If Jeremy Corbyn emerges as Prime Minister after the General Election on June 8th it would be an unprecedented disaster for the United Kingdom. Even many members of the Labour Party privately, or sometimes publicly, agree with that assessment. The good news is that it is astonishingly unlikely that such an event will transpire.
Some have compared Corbyn to Senator Bernie Sanders. Both men like penal tax rates, have praised Communist Cuba, and back appeasement of terrorist groups. Both are aged left wing extremists who have appealed to youth voters by parading their anti-establishment agitprop credentials.
Yet the comparison flatters Corbyn. In terms of personal qualities, Corbyn’s leaden oratory means that the notion of him as a champion of a populist insurrection feels absurd. Furthermore, while Sanders claims to want to reform the free enterprise system, the message from Corbyn is that it must be destroyed. Anyone alarmed by the hardline socialist message of Sanders should take a look at some of Corbyn’s
Therefore the Labour Party not only deserves to be defeated in this election but to be trounced. It is not just about Corbyn’s personal deficiencies – although those are prominently on display. It is not even about the Labour Party having chosen a Leader with such extreme views.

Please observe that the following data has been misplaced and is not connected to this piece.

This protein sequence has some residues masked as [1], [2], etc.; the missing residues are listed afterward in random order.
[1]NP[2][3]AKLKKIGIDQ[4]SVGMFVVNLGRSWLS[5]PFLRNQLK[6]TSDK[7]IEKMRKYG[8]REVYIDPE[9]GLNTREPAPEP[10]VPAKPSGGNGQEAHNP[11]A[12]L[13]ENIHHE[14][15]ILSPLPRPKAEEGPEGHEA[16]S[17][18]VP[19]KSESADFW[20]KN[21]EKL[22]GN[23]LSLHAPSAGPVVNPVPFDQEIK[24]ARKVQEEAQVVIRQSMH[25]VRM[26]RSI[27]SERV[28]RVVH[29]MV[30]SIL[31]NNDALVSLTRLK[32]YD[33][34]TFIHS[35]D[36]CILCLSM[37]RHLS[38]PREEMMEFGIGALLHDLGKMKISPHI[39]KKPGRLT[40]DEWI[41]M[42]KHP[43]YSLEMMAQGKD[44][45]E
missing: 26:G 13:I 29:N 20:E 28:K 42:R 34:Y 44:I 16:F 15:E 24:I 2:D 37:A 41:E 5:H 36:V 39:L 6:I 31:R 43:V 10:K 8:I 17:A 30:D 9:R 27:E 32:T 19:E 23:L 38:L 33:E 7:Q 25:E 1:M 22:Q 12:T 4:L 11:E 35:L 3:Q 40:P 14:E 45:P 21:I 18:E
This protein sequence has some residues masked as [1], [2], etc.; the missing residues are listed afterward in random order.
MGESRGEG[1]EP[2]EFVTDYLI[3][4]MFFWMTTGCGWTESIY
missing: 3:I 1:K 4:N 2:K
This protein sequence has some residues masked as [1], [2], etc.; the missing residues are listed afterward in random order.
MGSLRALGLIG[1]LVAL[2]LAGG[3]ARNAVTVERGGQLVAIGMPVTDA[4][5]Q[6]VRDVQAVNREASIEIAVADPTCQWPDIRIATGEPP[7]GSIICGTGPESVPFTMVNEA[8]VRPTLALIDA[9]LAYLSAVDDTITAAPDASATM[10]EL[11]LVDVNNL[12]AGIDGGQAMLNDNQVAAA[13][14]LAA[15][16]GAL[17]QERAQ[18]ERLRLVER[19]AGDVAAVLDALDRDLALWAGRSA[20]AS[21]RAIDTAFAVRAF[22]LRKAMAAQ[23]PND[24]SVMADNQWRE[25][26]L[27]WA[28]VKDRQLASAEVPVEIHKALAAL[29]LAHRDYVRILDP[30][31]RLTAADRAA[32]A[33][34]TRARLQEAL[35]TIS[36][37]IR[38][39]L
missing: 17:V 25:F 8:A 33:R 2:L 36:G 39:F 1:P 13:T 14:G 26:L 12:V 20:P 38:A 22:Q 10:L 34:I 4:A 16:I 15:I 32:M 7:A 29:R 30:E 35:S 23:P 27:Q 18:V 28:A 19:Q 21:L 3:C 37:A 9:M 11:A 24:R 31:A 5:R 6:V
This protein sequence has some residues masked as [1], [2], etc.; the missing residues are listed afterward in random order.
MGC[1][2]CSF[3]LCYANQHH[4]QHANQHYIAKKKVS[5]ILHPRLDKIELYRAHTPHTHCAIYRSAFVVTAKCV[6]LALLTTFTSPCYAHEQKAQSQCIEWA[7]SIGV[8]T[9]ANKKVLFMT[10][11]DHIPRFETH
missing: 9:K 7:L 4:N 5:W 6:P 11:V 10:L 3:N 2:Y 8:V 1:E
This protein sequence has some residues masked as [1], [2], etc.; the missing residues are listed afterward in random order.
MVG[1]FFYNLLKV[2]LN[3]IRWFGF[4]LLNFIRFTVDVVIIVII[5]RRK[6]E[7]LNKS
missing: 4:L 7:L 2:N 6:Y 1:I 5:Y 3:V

It is because socialism is inherent to the Labour Party and it is a failed and divisive ideology. Margaret Thatcher looked forward to the day when it “comes to be seen as one of the many blind alleys of history, of interest to the historian alone.” For that to be achieved, Labour must be resoundingly defeated so that politics can be
realigned and non-Socialist parties emerge as the primary competitors for political power.
So will Labour get the complete thumping required? Some opinion polls suggest it is behind by over 20 points at this stage. Of course we have seen the polls can get it wrong – but that has usually been to overstate support for Labour. That was something that a previous Labour leader, Ed Miliband discovered to his cost in 2015.
If Labour scores around 25 per cent of the vote then it will lose seats but live to fight another day. But it may well do worse, as traditional patriotic Labour voters have to face up to the prospect of voting for a Party led by Corbyn – a man so hostile to British institutions he has been so eager to make common cause with our enemies.
Should Labour fall below 20 per cent then it might well go into a meltdown after the election – beyond the point of no return. That is something I would welcome.
It is important in a democracy to have vigorous opposition and to have a credible
alternative Government in place. But the Labour Party – wedded to its
poisonous message of class envy – can no longer fill that role. It is
time for it to depart and for a realignment to emerge – perhaps based around a healthier multi-party system.